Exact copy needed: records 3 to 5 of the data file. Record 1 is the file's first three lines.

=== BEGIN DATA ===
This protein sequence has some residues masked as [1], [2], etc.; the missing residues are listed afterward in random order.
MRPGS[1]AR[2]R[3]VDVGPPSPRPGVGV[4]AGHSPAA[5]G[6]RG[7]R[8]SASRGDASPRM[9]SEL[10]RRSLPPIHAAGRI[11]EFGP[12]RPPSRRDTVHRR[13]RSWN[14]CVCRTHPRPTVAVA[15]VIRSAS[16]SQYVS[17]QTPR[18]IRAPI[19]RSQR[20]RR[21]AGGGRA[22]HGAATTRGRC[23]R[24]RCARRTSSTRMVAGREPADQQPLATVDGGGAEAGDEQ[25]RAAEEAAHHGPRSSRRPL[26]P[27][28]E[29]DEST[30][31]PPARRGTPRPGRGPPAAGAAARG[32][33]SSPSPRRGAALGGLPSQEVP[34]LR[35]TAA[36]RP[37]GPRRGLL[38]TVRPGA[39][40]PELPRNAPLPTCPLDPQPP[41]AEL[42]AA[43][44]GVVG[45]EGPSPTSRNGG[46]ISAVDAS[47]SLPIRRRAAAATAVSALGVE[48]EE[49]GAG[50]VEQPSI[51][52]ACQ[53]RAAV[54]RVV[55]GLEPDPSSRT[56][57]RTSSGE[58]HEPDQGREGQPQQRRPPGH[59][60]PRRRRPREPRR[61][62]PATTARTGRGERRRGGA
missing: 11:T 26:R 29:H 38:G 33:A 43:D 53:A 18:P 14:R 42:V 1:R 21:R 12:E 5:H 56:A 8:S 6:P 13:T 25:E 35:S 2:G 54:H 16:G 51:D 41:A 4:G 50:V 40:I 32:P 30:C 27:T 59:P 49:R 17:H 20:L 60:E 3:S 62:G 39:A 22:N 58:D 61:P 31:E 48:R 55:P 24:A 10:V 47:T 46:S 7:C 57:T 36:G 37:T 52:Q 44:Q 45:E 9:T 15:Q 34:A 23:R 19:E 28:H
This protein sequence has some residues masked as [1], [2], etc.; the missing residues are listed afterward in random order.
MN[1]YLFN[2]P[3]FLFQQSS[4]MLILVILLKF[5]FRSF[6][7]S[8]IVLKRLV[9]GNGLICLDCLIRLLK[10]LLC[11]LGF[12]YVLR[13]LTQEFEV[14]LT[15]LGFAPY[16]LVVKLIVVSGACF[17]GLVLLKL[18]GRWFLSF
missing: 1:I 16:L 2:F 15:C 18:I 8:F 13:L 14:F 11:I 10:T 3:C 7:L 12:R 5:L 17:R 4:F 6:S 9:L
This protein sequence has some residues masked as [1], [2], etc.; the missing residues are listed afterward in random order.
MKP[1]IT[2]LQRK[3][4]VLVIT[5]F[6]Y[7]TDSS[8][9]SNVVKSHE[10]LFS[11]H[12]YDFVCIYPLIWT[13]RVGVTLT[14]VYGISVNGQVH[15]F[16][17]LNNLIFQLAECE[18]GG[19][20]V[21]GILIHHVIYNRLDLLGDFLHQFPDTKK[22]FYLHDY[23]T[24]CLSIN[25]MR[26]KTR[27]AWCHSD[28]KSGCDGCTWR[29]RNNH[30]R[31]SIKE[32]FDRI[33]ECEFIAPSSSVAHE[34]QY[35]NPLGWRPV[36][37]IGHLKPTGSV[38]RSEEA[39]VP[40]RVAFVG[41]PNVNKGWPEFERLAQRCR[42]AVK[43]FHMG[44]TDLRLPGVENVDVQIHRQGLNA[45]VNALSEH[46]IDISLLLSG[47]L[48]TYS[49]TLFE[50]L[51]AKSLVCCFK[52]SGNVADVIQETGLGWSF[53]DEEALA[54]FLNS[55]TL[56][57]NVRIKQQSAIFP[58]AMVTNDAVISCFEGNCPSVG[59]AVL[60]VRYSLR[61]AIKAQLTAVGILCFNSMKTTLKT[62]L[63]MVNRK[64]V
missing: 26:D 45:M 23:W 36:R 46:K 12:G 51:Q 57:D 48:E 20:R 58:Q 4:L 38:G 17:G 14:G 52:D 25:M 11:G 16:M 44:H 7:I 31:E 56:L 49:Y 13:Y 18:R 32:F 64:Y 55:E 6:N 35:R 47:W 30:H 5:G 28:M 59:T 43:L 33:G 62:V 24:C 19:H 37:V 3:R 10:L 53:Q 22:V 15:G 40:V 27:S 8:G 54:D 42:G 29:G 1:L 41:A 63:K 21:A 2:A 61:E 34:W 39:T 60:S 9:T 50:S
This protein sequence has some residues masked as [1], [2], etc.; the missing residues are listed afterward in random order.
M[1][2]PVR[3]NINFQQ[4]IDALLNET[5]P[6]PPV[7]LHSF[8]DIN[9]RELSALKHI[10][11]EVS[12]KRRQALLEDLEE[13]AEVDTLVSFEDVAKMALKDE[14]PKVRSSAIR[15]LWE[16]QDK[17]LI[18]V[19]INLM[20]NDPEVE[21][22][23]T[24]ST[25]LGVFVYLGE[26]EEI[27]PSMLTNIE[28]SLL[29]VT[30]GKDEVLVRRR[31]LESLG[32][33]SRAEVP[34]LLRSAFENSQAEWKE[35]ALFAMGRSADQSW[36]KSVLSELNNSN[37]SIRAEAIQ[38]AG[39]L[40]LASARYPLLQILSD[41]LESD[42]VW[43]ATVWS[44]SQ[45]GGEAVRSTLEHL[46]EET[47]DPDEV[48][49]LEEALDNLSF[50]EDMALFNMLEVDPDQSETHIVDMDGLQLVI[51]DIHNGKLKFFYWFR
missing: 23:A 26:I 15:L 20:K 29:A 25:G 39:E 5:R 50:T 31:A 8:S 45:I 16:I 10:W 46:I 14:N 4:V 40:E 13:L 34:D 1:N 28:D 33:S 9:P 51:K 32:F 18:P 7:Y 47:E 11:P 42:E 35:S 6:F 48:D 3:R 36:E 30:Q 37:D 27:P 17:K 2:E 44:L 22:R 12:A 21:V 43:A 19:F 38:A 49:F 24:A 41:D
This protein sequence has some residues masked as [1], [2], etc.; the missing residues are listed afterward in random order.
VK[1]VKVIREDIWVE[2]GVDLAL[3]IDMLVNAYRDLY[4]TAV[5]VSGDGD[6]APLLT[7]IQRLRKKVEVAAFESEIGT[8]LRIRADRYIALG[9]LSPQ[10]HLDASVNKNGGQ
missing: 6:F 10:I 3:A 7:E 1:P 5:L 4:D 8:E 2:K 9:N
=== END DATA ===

This protein sequence has some residues masked as [1], [2], etc.; the missing residues are listed afterward in random order.
MKP[1]IT[2]LQRK[3][4]VLVIT[5]F[6]Y[7]TDSS[8][9]SNVVKSHE[10]LFS[11]H[12]YDFVCIYPLIWT[13]RVGVTLT[14]VYGISVNGQVH[15]F[16][17]LNNLIFQLAECE[18]GG[19][20]V[21]GILIHHVIYNRLDLLGDFLHQFPDTKK[22]FYLHDY[23]T[24]CLSIN[25]MR[26]KTR[27]AWCHSD[28]KSGCDGCTWR[29]RNNH[30]R[31]SIKE[32]FDRI[33]ECEFIAPSSSVAHE[34]QY[35]NPLGWRPV[36][37]IGHLKPTGSV[38]RSEEA[39]VP[40]RVAFVG[41]PNVNKGWPEFERLAQRCR[42]AVK[43]FHMG[44]TDLRLPGVENVDVQIHRQGLNA[45]VNALSEH[46]IDISLLLSG[47]L[48]TYS[49]TLFE[50]L[51]AKSLVCCFK[52]SGNVADVIQETGLGWSF[53]DEEALA[54]FLNS[55]TL[56][57]NVRIKQQSAIFP[58]AMVTNDAVISCFEGNCPSVG[59]AVL[60]VRYSLR[61]AIKAQLTAVGILCFNSMKTTLKT[62]L[63]MVNRK[64]V
missing: 26:D 45:M 23:W 36:R 46:K 12:G 51:Q 57:D 48:E 20:R 58:Q 4:L 38:G 17:G 14:G 52:D 25:M 11:G 16:M 44:H 7:I 31:E 56:L 49:Y 13:Y 18:R 32:F 64:Y 55:E 6:N 35:R 47:W 30:H 5:G 28:M 59:T 43:L 33:G 62:V 24:C 19:H 37:V 3:R 10:L 53:Q 22:V 15:G 40:V 27:S 8:G 54:D 42:G 29:G 1:L 41:A 63:K 21:A 2:A 61:E 34:W 39:T 60:S 9:T 50:S
This protein sequence has some residues masked as [1], [2], etc.; the missing residues are listed afterward in random order.
M[1][2]PVR[3]NINFQQ[4]IDALLNET[5]P[6]PPV[7]LHSF[8]DIN[9]RELSALKHI[10][11]EVS[12]KRRQALLEDLEE[13]AEVDTLVSFEDVAKMALKDE[14]PKVRSSAIR[15]LWE[16]QDK[17]LI[18]V[19]INLM[20]NDPEVE[21][22][23]T[24]ST[25]LGVFVYLGE[26]EEI[27]PSMLTNIE[28]SLL[29]VT[30]GKDEVLVRRR[31]LESLG[32][33]SRAEVP[34]LLRSAFENSQAEWKE[35]ALFAMGRSADQSW[36]KSVLSELNNSN[37]SIRAEAIQ[38]AG[39]L[40]LASARYPLLQILSD[41]LESD[42]VW[43]ATVWS[44]SQ[45]GGEAVRSTLEHL[46]EET[47]DPDEV[48][49]LEEALDNLSF[50]EDMALFNMLEVDPDQSETHIVDMDGLQLVI[51]DIHNGKLKFFYWFR
missing: 23:A 26:I 15:L 20:K 29:A 25:G 39:E 5:R 50:T 31:A 8:S 45:I 16:I 10:W 46:I 14:N 4:V 40:E 13:L 34:D 1:N 28:D 33:S 9:P 51:K 32:F 18:P 7:Y 47:E 11:P 42:E 35:S 6:F 48:D 3:R 36:E 30:Q 37:D 27:P 17:K 2:E 44:L 22:R 12:A 21:V 43:A 19:F 38:A 49:F 24:A 41:D
This protein sequence has some residues masked as [1], [2], etc.; the missing residues are listed afterward in random order.
VK[1]VKVIREDIWVE[2]GVDLAL[3]IDMLVNAYRDLY[4]TAV[5]VSGDGD[6]APLLT[7]IQRLRKKVEVAAFESEIGT[8]LRIRADRYIALG[9]LSPQ[10]HLDASVNKNGGQ
missing: 6:F 10:I 3:A 7:E 1:P 5:L 4:D 8:E 2:K 9:N